Written By: admin - Oct• 22•14

Plus, tips on removing malicious software from browsers.

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More hackers targeting mobile phones to get bank info, survey says

Written By: admin - Oct• 22•14

Hackers are increasingly targeting mobile phones to get into bank accounts of victims and steal money, security researchers said Tuesday.

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Testing shows billfish demonstrate bone remodeling without osteocytes

Written By: admin - Oct• 22•14

(Phys.org) —A large team of biologists with members from Israel, Germany, the U.K. and the U.S. has found that billfish are able to remodel their large protruding jawbones in the absence of osteocytes. In their paper published in Proceedings of the National Academy of Sciences, the team describes their research and results and the implications of what they found.

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Ebola serum for Africa ‘in weeks’

Written By: admin - Oct• 22•14

Treatments to tackle the Ebola outbreak in West Africa should become available in the coming weeks and months, says the World Health Organization.

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Dot Earth Blog: Is There Room for Agreement on the Merits and Limits of Efficient Lighting

Written By: admin - Oct• 22•14

Seeking constructive dialogue on the merits and limits of clean, efficient lighting.

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Sleepy sun could make Mars trips deadly

Written By: admin - Oct• 22•14

An unexpected lull in the sun’s activity will let more cosmic radiation into the solar system, endangering astronauts on long interplanetary missions

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Scientists show that evolution of complex bioluminescent traits may be predictable

Written By: admin - Oct• 22•14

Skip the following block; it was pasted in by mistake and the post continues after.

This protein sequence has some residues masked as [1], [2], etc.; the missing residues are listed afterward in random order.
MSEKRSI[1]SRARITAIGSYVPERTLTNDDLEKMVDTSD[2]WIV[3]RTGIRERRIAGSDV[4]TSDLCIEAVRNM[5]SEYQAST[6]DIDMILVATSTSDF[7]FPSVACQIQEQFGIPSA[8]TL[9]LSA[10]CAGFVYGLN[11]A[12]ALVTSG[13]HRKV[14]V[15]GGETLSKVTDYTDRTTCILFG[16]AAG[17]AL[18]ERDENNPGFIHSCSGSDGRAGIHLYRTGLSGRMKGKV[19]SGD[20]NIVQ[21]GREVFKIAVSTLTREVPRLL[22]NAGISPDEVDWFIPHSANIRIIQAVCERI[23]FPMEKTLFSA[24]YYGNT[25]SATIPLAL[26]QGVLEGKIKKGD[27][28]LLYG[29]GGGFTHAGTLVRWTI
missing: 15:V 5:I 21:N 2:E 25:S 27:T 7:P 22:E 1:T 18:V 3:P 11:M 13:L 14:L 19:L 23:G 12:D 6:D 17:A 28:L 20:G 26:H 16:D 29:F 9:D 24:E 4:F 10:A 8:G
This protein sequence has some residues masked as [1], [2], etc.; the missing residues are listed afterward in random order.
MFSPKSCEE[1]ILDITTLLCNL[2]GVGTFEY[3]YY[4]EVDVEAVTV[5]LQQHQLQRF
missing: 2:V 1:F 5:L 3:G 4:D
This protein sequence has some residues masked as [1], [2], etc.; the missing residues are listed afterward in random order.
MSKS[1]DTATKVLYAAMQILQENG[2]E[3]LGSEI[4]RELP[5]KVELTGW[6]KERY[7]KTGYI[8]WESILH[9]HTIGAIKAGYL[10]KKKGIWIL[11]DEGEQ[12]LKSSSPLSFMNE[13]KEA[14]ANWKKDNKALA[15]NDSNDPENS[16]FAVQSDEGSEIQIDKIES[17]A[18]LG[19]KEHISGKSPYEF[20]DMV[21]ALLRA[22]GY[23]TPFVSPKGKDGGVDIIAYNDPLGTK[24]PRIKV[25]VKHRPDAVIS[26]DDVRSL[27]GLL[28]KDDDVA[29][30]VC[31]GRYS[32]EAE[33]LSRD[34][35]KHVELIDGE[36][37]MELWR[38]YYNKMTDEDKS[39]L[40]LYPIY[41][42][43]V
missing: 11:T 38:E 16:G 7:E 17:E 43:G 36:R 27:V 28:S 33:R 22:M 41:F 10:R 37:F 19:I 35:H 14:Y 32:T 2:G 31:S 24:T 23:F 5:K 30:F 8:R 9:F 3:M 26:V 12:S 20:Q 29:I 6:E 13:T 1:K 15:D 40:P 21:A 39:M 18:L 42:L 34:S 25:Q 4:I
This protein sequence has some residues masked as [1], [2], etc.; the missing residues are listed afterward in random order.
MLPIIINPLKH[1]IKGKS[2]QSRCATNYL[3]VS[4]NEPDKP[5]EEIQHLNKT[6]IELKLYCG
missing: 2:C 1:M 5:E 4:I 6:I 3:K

A longstanding question among scientists is whether evolution is predictable. A team of researchers from UC Santa Barbara may have found a preliminary answer. The genetic underpinnings of complex traits in cephalopods may in fact be predictable because they evolved in the same way in two distinct species of squid.

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Scientists model molecular movement within narrow channels of mesoporous nanoparticles

Written By: admin - Oct• 22•14

Scientists at the U.S. Department of Energy’s Ames Laboratory have developed deeper understanding of the ideal design for mesoporous nanoparticles used in catalytic reactions, such as hydrocarbon conversion to biofuels. The research will help determine the optimal diameter of channels within the nanoparticles to maximize catalytic output.

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HP supercomputer at NREL garners top honor

Written By: admin - Oct• 22•14

A supercomputer created by Hewlett-Packard (HP) and the Energy Department’s National Renewable Energy Laboratory (NREL) that uses warm water to cool its servers, and then re-uses that water to heat its building, has been honored as one of the top technological innovations of the year by R&D Magazine.

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Researchers construct a model of impact for El Nino / La Nina events